Both saline and silicone breast implants have been FDA-approved for breast enhancement in the United States; however, there are still ongoing studies being completed regarding the long-term effects of leaked silicone on the body. There are many factors that drive a woman’s decision to select saline or silicone implants. For many women, the higher viscosity of silicone gel more closely emulates the consistency of human fat or natural breast tissue. Because there are so many components to selecting breast implants, it’s best if you speak to a board certified plastic surgeon who can help you weigh your options given your specific goals.
Saline and Silicone implants are considered safe and FDA approved
Both saline and silicone implants are considered safe and approved by the FDA. I use both in my practice, and there are advantages and disadvantages to each.
Some of my patients prefer saline implants because they like the idea of having less silicone in their body in case of an implant leak. The moratorium of the use of silicone implants a few years back regarding a possible link to lupus or auto-immune disorders, although not substantiated by the evidence, left some patients nervous. The saline implants do have a silicone shell. An advantage of saline implants for my patients is that I use a transaxillary approach for insertion of the implant. A very small incision is made under the armpit so that the patient has no scarring on the breast, and this appeals to many women. With the proper amount of fill for the implant, and proper placement, the look and feel of saline implants is very natural.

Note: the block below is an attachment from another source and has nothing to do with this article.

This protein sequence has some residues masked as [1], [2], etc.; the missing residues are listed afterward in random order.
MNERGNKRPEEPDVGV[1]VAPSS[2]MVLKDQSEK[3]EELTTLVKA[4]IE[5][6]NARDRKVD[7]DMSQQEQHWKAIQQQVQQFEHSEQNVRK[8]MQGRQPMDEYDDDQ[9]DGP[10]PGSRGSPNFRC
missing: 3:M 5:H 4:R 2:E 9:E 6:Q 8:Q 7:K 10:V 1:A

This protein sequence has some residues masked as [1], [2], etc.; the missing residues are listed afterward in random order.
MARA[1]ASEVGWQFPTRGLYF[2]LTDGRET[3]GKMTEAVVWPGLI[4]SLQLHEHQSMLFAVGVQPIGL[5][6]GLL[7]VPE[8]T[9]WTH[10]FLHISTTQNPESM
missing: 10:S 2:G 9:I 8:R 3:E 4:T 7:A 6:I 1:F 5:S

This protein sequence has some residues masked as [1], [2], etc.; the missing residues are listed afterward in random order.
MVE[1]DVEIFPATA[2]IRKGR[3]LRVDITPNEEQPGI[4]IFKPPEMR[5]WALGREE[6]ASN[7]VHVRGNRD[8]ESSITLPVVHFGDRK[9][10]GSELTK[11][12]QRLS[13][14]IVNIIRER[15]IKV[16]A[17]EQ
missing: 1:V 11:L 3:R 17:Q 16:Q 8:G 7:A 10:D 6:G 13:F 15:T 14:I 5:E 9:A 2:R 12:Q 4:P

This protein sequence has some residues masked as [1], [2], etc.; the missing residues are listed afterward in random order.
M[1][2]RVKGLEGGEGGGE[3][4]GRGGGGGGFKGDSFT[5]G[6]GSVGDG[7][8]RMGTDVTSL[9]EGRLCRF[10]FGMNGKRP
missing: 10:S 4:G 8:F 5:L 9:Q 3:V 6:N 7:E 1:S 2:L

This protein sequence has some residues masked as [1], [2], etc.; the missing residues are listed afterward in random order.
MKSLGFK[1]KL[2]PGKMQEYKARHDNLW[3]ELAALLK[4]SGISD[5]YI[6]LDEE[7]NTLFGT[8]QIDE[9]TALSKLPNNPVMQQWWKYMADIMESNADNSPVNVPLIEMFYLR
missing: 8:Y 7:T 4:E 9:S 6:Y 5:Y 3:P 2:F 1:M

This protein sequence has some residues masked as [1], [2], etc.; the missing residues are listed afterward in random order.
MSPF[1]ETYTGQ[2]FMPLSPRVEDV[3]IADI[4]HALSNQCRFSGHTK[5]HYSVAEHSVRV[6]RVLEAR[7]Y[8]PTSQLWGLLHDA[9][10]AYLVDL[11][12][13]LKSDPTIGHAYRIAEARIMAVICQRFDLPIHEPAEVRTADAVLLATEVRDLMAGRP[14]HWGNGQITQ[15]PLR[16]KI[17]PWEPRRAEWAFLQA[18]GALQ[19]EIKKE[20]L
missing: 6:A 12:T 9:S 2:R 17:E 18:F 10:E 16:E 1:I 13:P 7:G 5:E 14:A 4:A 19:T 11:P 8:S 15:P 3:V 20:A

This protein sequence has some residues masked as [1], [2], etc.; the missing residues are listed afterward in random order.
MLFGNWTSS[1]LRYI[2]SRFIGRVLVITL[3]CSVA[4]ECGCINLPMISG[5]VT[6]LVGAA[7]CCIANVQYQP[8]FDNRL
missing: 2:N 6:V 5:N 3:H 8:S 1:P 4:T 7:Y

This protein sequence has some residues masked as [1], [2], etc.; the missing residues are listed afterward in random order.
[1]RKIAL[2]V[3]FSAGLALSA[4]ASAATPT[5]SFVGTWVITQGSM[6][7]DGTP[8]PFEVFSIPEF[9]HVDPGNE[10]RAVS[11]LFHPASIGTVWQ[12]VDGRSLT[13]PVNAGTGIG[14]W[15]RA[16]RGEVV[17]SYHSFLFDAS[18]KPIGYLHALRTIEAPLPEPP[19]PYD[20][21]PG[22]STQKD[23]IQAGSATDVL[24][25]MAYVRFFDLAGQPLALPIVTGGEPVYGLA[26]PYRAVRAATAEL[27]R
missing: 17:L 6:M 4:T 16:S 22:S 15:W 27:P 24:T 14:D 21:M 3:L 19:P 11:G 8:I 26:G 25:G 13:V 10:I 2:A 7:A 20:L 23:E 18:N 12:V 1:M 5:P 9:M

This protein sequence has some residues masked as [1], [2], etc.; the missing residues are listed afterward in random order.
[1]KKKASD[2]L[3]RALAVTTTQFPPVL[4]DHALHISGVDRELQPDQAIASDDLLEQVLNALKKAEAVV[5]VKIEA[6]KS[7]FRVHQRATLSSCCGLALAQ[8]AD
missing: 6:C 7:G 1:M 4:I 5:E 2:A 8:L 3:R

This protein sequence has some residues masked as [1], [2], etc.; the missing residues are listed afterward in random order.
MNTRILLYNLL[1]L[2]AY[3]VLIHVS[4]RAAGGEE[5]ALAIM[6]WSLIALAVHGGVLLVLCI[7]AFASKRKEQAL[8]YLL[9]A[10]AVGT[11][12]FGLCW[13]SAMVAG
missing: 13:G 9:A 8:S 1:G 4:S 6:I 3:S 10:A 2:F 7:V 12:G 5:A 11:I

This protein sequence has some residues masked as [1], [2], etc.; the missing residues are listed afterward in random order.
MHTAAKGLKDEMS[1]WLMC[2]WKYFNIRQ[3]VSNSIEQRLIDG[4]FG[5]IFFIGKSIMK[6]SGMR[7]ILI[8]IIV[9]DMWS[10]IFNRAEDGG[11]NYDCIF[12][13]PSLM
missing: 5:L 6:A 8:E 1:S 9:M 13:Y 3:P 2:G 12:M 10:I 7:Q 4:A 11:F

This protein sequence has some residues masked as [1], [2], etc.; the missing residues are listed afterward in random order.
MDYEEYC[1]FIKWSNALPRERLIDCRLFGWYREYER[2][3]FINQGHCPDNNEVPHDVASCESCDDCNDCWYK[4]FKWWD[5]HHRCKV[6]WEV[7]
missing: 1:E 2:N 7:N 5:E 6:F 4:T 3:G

Silicone gel implants can also give patients a very nice, natural result. With silicone implants the incision is made very close to the nipple or hidden under the breast in the fold. Some of the available implants offer a higher or lower profile, and there are varying degrees of firmness associated with each. The choice is really up to the patient and she should discuss advantages and disadvantages of each approach with her doctor. Communication and education are the key in getting the best result. Perhaps selecting a board certified plastic surgeon who offers both choices would give you the most unbiased answers to your question about which implant is right for you.